The Mismeasure of Man
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On the mismeasure of Gould
Some critics complain that in The Mismeasure of Man Stephen Jay Gould attacks a straw man: craniometry is, after all, no more than fin-du-siècle quackery with which no self-respecting scientist would dream of having truck these days. Likewise, the naïve early attempts at to link IQ with heredity that Gould spends so much time recounting have long since been soundly and uncontroversially demolished, so Gould at best is shooting fish in a barrel, and many suspect him of something more mendacious than that. Some suspect a Marxist political agenda.
I’ve read a number of Gould’s books and articles, all of them articulate, beautifully written, witty, erudite and excellent in substance, and never once have I seen any suggestion of Marxist bias (eager followers of my reviews will know I have no particular sympathy with left wing politics).
As regards The Mismeasure of Man such insinuations would be especially ironic, since Gould’s very point is to illustrate that well-meaning and well respected scientists are all too prone to be deceived into equating their wilful interpretations as scientific truths.
I dare say Gould would even concede some bias: that, he would say, is the point.
Against all the odds, there seem to be a few hardy souls who hold out hope for a hereditary aspect to intelligence. Gould’s only substantive point for them is to say that, whatever we even mean by “intelligence”, it is so obviously situational and environment-dependent (this shouldn’t be news to anyone who’s seen Crocodile Dundee) — in other words socially constructed — that seeking to tie it to something like biology — which by its very definition isn’t — is on its face a waste of time.
Gould the liberal then adds, by way of political commentary, that the harmless if silly conclusion that the two are related is liable to be misinterpreted by unscrupulous (or simply unsuspecting) people, particularly if they have a particular social agenda which would find it convenient to establish innate differences between — for which read “innate deficiencies in certain (other)” — racial groups. That isn’t a scientific point, it’s a political one, and to my (un-Marxist) mind, Gould is perfectly right to make it.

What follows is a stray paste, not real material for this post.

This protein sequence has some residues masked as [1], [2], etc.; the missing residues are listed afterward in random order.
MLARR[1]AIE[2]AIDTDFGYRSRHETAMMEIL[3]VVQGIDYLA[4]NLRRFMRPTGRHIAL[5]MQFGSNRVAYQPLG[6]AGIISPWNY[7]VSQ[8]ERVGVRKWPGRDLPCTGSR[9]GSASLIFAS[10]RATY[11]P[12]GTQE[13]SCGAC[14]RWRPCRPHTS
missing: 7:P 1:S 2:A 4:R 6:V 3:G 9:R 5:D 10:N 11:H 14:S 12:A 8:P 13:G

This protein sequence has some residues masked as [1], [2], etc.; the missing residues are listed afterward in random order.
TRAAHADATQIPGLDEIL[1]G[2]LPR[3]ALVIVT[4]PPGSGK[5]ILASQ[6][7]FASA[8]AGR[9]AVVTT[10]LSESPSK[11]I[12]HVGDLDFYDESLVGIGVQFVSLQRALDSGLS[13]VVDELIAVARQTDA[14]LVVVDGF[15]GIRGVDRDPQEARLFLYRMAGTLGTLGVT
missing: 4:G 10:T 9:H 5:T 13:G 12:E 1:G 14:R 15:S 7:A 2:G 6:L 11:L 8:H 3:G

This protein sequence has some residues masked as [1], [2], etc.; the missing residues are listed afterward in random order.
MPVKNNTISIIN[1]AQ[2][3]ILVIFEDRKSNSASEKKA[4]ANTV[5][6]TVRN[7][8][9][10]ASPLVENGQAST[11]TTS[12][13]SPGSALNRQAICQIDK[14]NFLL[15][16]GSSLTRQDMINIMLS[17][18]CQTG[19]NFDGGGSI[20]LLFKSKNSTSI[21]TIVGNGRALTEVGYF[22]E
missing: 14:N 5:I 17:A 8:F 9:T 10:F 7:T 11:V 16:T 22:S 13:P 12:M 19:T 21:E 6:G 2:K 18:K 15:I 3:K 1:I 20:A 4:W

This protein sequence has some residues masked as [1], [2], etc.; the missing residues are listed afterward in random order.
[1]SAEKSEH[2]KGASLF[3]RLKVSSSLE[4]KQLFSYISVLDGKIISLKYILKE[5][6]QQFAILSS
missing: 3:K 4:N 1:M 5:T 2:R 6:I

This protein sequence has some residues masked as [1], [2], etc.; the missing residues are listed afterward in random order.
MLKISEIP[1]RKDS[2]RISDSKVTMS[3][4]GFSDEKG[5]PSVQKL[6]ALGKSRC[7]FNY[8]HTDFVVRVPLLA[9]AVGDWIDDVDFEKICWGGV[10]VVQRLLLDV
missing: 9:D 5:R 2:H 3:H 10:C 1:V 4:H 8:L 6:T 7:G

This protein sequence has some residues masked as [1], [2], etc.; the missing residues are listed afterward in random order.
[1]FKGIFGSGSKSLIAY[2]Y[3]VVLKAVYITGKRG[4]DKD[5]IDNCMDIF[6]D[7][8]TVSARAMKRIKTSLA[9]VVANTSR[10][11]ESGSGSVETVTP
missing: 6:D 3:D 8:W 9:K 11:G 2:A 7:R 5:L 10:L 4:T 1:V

Now a different objection to Gould’s enterprise might be that such a point doesn’t require 300 pages of careful demolition of bunk science to make (unless your correspondent is funded by the Pioneer Foundation, apparently: and for those lucky souls, not even 300 pages of argument will do it). But the methodological point is the one that interests Gould: how the hypothesis influences not just what evidence you seek, what you keep, but even the interpretation you place upon it. Gould’s patient history is a case study for Thomas Kuhn’s superb essay on the contingency of scientific knowledge The Structure of Scientific Revolutions.
Gould also sees analogy between the hereditarian’s linear view of intelligence with the naive ordering of all creation to accord with a supposed evolutionary progression from bacterium to homo sapiens sapiens. Again, it’s not the Marxist but the paleontologist who patiently explains that evolution doesn’t work like that: it is better viewed as an expanding bush that a linear progression.
To be sure, in the early parts of this book there is a level of detail that seems superfluous, but the later aspects, and particular Gould’s insight into statistical correlation and factor analysis are fascinating and well explained for a layman, and the handsomeness of his turn of phrase and the constancy of his erudition — scientists tend to be poorly read outside their fields, but this was most certainly not the case of the late Professor Gould — make this a fascinating and enjoyable work by a profoundly wise and sadly missed thorn in the establishment’s side.
They don’t make them like this anymore, alas.